Woods Bagot has designed a building for Victoria University that will act as a hub for Technical and Further Education (TAFE) courses in Melbourne’s West.
Located in the suburb of Sunshine, the hub is intended to help in the transition from a manufacturing economy through education and training.
The building is intended to complement Victoria University’s Construction Futures trade training centre, which was built in 2012 and designed by Cox Architecture. The Sunshine Skills Hub will focus on training students in construction technologies, advanced manufacturing and health technology.
Sarah Ball, Woods Bagot principal, said, “Teaching methodologies are shifting to problem-based learning and traditional space typologies are being challenged in the design response. The Skills Hub is a series of cross-sector spaces designed to help bridge the gap between education and industry.”
The three-storey building will feature a sawtooth façade to “help maintain internal thermal comfort and reduce the need for air conditioning,” while also referencing the harvester work factories that were once the defining industry in the area. The interior will be defined by a warm, neutral material palette.
It will also include a cafe, staff accommodation for 20 employees, a learning commons, and a range of informal learning spaces.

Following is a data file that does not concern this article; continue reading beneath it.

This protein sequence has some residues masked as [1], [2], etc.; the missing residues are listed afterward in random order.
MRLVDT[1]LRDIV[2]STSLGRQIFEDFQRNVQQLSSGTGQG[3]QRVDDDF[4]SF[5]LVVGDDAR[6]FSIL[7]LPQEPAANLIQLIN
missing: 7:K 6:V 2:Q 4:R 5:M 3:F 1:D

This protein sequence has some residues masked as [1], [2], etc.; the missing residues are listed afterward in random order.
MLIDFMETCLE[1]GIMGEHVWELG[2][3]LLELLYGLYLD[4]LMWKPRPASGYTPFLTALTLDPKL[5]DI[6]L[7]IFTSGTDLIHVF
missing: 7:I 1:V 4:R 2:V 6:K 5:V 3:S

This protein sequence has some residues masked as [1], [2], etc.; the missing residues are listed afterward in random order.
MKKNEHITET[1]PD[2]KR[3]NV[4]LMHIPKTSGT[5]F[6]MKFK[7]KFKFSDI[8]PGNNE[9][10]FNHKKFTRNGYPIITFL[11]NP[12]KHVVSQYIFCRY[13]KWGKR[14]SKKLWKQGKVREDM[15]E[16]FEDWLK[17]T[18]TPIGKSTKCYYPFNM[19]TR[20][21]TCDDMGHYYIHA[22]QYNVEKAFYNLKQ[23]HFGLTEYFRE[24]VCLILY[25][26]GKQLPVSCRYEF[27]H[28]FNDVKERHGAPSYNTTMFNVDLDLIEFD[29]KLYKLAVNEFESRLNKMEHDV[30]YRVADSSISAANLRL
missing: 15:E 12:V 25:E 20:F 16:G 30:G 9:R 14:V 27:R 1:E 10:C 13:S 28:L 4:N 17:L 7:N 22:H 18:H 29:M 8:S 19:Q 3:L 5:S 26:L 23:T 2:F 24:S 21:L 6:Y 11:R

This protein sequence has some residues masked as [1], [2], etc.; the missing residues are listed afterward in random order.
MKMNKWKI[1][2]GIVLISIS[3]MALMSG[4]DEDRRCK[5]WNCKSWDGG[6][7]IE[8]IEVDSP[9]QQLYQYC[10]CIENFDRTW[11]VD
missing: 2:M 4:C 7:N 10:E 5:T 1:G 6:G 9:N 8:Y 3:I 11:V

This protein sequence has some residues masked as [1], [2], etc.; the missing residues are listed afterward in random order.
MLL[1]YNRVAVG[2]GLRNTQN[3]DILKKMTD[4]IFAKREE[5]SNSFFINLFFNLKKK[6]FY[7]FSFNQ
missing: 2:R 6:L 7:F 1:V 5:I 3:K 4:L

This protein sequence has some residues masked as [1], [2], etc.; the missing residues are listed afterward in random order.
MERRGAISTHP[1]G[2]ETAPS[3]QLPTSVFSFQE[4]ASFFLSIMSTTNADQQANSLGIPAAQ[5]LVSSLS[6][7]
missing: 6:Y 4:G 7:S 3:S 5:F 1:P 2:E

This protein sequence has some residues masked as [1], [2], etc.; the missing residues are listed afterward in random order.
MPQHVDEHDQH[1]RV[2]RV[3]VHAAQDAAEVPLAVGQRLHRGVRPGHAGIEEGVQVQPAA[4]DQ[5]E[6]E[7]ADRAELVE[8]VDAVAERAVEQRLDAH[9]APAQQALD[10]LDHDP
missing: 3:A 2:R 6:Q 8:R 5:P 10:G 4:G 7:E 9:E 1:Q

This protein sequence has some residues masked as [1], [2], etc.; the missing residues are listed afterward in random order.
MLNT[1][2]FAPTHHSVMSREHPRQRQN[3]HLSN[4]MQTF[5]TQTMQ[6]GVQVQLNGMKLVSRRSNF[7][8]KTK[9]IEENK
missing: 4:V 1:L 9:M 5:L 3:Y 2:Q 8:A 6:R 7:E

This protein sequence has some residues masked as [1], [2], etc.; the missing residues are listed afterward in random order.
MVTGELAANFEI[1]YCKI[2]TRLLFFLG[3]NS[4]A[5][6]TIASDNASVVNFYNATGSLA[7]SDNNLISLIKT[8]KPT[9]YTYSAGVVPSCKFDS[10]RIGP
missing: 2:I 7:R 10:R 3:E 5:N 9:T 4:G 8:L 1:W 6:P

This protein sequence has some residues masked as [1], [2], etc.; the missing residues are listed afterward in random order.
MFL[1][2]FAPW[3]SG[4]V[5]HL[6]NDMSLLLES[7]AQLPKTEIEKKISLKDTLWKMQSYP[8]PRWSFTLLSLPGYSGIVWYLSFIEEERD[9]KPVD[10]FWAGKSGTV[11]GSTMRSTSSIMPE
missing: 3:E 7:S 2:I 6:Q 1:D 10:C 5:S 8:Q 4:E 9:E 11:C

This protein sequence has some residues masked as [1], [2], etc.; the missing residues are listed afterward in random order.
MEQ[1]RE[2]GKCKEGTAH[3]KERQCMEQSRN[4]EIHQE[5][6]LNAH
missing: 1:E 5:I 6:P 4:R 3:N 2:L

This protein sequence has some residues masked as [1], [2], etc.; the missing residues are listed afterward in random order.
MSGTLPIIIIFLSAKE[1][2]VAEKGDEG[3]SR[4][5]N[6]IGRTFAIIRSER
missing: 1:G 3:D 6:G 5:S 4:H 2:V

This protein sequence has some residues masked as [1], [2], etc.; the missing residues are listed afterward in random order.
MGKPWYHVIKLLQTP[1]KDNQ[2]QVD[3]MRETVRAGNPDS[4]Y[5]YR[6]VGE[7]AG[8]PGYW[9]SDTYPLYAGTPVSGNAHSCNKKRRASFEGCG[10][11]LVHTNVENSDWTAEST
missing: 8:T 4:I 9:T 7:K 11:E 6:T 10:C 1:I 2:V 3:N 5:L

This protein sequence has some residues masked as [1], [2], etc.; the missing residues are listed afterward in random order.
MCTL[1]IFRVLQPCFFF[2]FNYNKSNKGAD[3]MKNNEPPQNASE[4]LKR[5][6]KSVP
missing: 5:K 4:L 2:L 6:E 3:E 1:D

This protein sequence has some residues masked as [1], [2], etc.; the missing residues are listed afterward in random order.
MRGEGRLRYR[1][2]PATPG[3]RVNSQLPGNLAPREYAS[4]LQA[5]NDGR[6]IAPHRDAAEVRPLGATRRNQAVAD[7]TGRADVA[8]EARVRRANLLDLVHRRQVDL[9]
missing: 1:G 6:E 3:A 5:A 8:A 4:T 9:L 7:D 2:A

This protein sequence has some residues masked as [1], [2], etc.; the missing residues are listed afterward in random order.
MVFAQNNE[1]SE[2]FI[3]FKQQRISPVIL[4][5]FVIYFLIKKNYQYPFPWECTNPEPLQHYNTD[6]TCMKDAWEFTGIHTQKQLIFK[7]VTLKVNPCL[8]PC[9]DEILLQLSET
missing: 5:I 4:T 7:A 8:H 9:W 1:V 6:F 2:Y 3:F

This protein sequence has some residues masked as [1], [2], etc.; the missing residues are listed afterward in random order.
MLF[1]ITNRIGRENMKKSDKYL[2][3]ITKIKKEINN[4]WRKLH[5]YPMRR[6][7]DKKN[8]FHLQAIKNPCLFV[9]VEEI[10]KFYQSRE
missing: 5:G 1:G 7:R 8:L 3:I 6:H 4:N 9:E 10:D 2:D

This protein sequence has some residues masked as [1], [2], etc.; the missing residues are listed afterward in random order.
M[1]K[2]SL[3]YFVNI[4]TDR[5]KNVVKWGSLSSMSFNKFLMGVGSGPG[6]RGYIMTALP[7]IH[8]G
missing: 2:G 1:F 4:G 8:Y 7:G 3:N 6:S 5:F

Construction technology and advanced manufacturing classes will make use of a range of specialized equipment, including “virtual reality goggles, robots, and computerized mannequins.” Health courses will also make use of facilities that include simulation hospital wards and community health labs.
The landscape design by McGregor Coxall will include plaza at the centre of the site including tiered seating and lawn terraces. The design, which references basaltic lava flows, will maximize connections to surrounding public domain, buildings and infrastructure. It will also create addition native green canopy for the campus.
The project has been funded with $10 million from the Victorian government, $15 million from Victoria University and $10 million from the Ian Potter Foundation.